However, the other company could highly value and invest in its employees, promote a culture of new ideas and contribution, and offer incredible perks such as paid recharge days, free food and coffee, and will send you to conferences. This matters. So you should definitely look to work only with companies that promote a healthy work-life balance, and whose values and mission resonate with you.

5. The team or department structure works for you

Some people prefer to work in businesses with a flat structure, and others don’t. A flat structure is where everybody in the team directly reports (more or less) to the executive for that department.

For example, I worked for a company where I reported to a content manager, who reported to the head of digital, who reported to the chief marketing officer (CMO). The CMO then decided to strip out the layers, and made the head of digital and content manager redundant. Therefore I just reported directly to the CMO. Some people prefer this, others don’t. So try and work out how the management and team structure is built out, and make sure it works for you.

Also, the team size may not be right for you. For example, the team you’d be expected to work with is either too small, or too large in your opinion. It depends on how you like to work.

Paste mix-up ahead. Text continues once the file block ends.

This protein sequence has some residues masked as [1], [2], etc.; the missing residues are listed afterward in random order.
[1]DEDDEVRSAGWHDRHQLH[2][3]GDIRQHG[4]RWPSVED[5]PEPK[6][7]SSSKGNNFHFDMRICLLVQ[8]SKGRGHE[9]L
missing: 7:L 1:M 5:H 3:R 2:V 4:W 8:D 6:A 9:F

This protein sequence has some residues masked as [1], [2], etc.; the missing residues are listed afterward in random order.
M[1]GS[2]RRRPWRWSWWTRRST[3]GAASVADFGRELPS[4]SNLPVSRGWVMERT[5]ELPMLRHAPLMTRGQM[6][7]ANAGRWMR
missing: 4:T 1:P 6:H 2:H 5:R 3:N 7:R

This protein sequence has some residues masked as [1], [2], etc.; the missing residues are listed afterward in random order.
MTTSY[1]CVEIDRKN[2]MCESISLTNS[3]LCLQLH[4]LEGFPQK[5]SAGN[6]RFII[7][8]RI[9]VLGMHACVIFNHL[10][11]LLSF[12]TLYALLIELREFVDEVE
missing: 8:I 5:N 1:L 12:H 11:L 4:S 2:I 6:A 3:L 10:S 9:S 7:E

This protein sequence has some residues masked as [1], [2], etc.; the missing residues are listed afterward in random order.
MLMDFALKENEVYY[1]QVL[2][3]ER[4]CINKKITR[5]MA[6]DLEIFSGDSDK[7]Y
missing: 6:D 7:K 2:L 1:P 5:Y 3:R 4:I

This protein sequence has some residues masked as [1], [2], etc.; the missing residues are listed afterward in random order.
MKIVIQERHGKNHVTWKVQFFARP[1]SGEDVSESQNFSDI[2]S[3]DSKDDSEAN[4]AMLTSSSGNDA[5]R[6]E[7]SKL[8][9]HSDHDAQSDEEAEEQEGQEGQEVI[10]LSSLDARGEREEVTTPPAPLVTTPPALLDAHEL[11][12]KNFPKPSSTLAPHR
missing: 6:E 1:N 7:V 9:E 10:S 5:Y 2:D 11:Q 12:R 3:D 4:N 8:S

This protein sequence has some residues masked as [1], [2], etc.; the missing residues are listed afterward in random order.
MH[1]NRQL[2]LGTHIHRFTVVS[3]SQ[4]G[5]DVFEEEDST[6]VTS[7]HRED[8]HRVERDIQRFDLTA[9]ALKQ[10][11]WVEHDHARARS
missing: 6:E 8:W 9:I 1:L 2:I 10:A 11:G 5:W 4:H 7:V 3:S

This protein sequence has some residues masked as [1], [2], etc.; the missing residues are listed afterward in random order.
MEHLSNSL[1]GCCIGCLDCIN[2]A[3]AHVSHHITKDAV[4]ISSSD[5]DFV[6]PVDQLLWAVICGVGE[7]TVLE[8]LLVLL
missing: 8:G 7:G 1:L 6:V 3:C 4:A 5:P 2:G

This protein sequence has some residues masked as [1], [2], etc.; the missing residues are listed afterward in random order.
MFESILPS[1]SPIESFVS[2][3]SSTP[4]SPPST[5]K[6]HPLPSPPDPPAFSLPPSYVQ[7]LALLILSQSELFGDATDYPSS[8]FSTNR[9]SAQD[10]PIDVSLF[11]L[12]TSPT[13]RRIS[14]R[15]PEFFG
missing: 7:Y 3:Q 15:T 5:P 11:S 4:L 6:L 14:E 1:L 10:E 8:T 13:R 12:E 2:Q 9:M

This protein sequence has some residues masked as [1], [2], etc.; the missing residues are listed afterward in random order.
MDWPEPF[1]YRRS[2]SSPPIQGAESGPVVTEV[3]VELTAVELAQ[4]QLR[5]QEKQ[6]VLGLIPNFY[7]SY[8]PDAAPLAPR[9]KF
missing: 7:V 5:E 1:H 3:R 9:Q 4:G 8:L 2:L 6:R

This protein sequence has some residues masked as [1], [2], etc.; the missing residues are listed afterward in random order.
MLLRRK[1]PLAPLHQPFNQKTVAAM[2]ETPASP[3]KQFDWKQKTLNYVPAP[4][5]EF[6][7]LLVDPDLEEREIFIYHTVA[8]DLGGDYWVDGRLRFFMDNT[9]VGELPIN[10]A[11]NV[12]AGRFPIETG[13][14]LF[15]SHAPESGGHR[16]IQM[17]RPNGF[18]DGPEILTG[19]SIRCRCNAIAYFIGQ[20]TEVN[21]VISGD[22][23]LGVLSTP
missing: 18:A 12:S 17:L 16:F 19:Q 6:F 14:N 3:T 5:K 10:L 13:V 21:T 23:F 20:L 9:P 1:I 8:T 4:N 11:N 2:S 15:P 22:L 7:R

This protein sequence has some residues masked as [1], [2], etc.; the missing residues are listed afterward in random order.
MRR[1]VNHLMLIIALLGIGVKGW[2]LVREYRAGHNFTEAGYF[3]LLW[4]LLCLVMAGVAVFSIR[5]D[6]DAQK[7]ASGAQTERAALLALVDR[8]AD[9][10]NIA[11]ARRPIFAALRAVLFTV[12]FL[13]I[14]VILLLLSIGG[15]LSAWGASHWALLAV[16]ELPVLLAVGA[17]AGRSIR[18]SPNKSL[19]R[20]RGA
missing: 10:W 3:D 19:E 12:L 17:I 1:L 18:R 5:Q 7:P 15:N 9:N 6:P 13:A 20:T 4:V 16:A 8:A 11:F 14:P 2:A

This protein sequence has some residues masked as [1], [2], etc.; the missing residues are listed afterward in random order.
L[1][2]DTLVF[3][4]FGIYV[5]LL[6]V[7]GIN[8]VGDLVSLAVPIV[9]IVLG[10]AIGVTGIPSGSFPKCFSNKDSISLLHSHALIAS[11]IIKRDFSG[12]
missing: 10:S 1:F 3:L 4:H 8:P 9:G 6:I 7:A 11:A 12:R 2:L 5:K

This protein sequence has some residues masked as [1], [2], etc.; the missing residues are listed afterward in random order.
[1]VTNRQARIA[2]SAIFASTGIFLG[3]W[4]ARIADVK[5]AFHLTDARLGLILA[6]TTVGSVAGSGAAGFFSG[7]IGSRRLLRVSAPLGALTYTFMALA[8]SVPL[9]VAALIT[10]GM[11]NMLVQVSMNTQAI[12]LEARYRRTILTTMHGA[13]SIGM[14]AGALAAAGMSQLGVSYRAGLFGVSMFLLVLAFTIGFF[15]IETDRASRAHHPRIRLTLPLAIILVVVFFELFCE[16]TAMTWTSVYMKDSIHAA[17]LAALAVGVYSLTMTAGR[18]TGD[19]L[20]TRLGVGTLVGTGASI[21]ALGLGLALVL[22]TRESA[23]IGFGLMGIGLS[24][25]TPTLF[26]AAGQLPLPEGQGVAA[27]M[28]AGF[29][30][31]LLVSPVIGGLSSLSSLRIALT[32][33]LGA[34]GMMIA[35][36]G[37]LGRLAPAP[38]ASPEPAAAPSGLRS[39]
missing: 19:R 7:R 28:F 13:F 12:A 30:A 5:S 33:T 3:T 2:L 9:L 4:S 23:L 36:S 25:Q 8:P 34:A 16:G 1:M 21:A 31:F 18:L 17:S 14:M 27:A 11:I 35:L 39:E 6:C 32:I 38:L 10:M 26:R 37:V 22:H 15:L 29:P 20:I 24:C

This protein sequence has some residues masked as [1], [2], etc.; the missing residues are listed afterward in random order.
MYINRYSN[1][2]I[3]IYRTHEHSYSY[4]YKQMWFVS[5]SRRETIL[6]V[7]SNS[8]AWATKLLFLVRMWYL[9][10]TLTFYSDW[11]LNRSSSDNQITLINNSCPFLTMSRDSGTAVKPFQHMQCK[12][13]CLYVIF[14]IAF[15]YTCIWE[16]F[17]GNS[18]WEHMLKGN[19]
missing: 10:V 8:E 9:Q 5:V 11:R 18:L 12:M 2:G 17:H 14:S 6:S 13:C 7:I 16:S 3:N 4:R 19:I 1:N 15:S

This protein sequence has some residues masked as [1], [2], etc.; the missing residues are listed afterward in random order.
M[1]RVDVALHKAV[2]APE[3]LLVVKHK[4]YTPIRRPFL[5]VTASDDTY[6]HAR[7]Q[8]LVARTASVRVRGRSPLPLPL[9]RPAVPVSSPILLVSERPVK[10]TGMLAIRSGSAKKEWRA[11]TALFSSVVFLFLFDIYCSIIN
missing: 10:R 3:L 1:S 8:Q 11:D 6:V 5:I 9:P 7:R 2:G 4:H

Other factors to consider when looking for a new job

Okay, so we’ve discussed the top 5 ultimate things to look for in a new job. However, there’s a couple of other factors that can make the difference between choosing one job over another.

Company Stability

When you’re assessing a job opportunity, there’s a couple of questions to ask. These can include: is this business a dinosaur in a declining industry? Is the industry highly volatile? Does this company seem stable?

To give you an idea, my first corporate job was for a public company in Australia. In my first few weeks, the share price dropped 50%, our TV ads were pulled off the air, and our CEO stepped down. My head was spinning, and I had no idea if my job was secure or not. Working for a public company can sometimes mean you ride the emotional highs and lows of the company, and the uncertainty of it all. And this isn’t for everyone.

It Suits Your Lifestyle

Where possible, it’s important to look for a job that suits your lifestyle. For example, if you have a wife and young children, then working from 8AM until 8PM probably won’t jive like it did in your twenties. Also, some people don’t mind commuting for an hour to work, but others shudder at the thought.

So it’s important to find a job that suits you in terms of location. This will influence how long it take you to commute or drive to work. Also, different companies have different expectations about working late, or coming in on the weekends, or having to travel, so it’s important to be aware of those expectations going into the job.

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will vaughan your career mastery

Will Vaughan is the Founder & CEO of Your Career Mastery. He’s dedicated to helping young professionals discover and land the job of their dreams using a mix of proven strategies, tips, tools, and mindsets. He currently works as a Content & SEO manager for a 100 million dollar tech company in Melbourne, Australia.